Diagram, flowchart, and graph

Flowchart is most frequently used as I am a programmer (though not as my career). If using Microsoft Office, it provides drawing tool for preparing flowchart. It is easily to be used. Since my primary office suite is LibreOffice, I frankly admit that drawing tool in LibreOffice is not satisfying to complete my work. This is because, preparing the graph or diagram, using a paper layout is not convenient, because I have to make sure that my flowchart is within the paper.

The next thing is the keyboard/mouse control differences. I get used to the way of controlling the image editor such as GIMP and Inkscape, that is, dragging the view with the middle mouse button, zooming by scrolling the scroll wheel together with Ctrl key, and right-click for the context menu. However, in LibreOffice, zooming can work with the Ctrl+Scroll wheel, but not dragging the view. This causes the trouble. Therefore, I have looked for the alternative solutions.


Dia is my primary flowchart editor. It can be used to draw the maps, CISCO network, UML, etc. However, the problem is the integration with the LibreOffice. The best solution is to export the diagram to the raster image (such as PNG), then insert the image in LibreOffice. It is preferable to export as vector image such as SVG. However, I previously experienced the problem of rendering SVG in LibreOffice, thus I seldom export as the SVG format.

Some of the drawback in Dia is text editing. When editing text item, the text cannot be highlighted or copied. It causes the difficulty to edit the text.

Calligra Flow

Calligra Flow can save the file as ODG format, which is also the same format as LibreOffice Draw. However, they are not perfectly compatible. The advantages of Calligra Flow comparing to LibreOffice Draw, Calligra Flow provides the flowchart elements, UML elements, and other elements just like Dia. Yet, input control for Calligra Flow is also different from GIMP or Inkscape. Thus, I still prefer Dia rather than Calligra Flow.


Recently I have to prepare the (mathematical) graph. Dia has difficulty for me to prepare the graph. There is a solution by using the Graphviz. Yet Graphviz does not allow me to adjust the graph easily. Finally, I discovered yEd. Using yEd to preparing graph is very easy and intuitive. Though, dragging the view is using right-click instead of middle-click.

Other that preparing the graph, yEd also allows to prepare the flowchart. The graph can also be exported as SVG format.

Though it does not provide various diagram elements like Calligra Flow or Dia, it allows to draw the mathematical graph and it has the feature to snap and arrange the diagram elements in very neat order.


As a conclusion, these are 3 diagram drawing tools other than LibreOffice Draw. When we are going to prepare the mathematical graph, yEd is recommended.


Rime IME

Recently, I subscribed the news feed of ArchWiki (Arch Linux Wiki) New Pages with Feedly. This allows me to know what is new about Arch Linux in some sense. Then, I found this, Rime IME. In Windows, I used Sogou Pinyin Input which is very nice, because it intelligently solve the sentence problem.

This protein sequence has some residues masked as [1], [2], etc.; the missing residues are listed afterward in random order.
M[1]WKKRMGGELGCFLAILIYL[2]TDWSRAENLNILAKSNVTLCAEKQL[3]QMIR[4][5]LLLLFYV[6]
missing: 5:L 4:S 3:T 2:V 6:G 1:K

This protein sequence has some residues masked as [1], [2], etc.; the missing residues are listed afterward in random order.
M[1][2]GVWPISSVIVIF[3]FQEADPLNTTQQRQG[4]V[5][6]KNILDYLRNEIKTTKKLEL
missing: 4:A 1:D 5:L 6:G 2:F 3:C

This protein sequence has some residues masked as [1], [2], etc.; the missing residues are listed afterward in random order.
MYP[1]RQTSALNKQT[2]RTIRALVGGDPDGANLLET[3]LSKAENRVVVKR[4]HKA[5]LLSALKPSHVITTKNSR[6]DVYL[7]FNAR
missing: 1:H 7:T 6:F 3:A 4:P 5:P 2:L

In Linux, previously I used IBus input. Due to the buggy upgrade of IBus in Arch Linux previously, then I switched to Fcitx. Fcitx has cleaner interface and configuration. The default Pinyin input method works well. However, the Pinyin using Fcitx or IBus does not work intelligently like Sogou Pinyin. Other than default Pinyin module, I have tried Google Pinyin, Sun Pinyin, libpinyin, and even Sogou Pinyin modules of Fcitx. I can’t really differentiate the advantages or disadvantages between these Pinyin input method, except the configuration interface. Yet, Sogou Pinyin does not work well in my computer.

Then, due to the character found in Taixuanjing (太玄经) 𤕠 (if you can read, then your computer support this font), I found that Pinyin cannot produce this character. Some of the Chinese characters are too weird and I don’t know how to pronounce. Thus, Wubi input method is more feasible. That is to input the Chinese character based on the look instead of the pronunciation. That is why I learn Wubi86 input method. There is another version, Wubi98. However, Wubi86 is more common.

The character such as 𤕠 in Taixuanjing is considered very weird that normal Wubi86 cannot input. Thus, to input this kind of characters, in Fcitx I have to use wubi-large module.

Rime IME is a little weird. It is installed as a module of Fcitx or Ibus. And it is an IME that can use multiple types of input methods (not simultaneously). It has Wubi86, Luna Pinyin, Terra Pinyin, Combo Pinyin, etc. The configuration is simple but without any GUI. We have to edit the configuration files manually, where configuration files are text file. It allows to input the characters like using wubi-large module, yet extra configuration required. For instance, create “wubi86.custom.yaml” in the user directory (refers to this page), then add in

  translator/enable_charset_filter: false

Interestingly, most of the input methods are China locale, yet Rime IME is Taiwan locale. However, Rime IME Luna Pinyin allows to produce Simplified Chinese characters.

Furthermore, comparing Rime IME Wubi86 and Fcitx Wubi86 module, Fcitx Wubi86 module uses OpenCC (Open Chinese Converter) to convert the characters between Simplified Chinese or Traditional Chinese. However, Rime IME does not use OpenCC. Thus, Rime IME Wubi86 does not allow to input Traditional Chinese by using Simplified Chinese key strokes. Other than that, Rime IME Wubi86 will adjust the candidate characters intelligently.

Quite a promising solution. Like!

(PS: And I personally feel that the author is a very interesting guy.)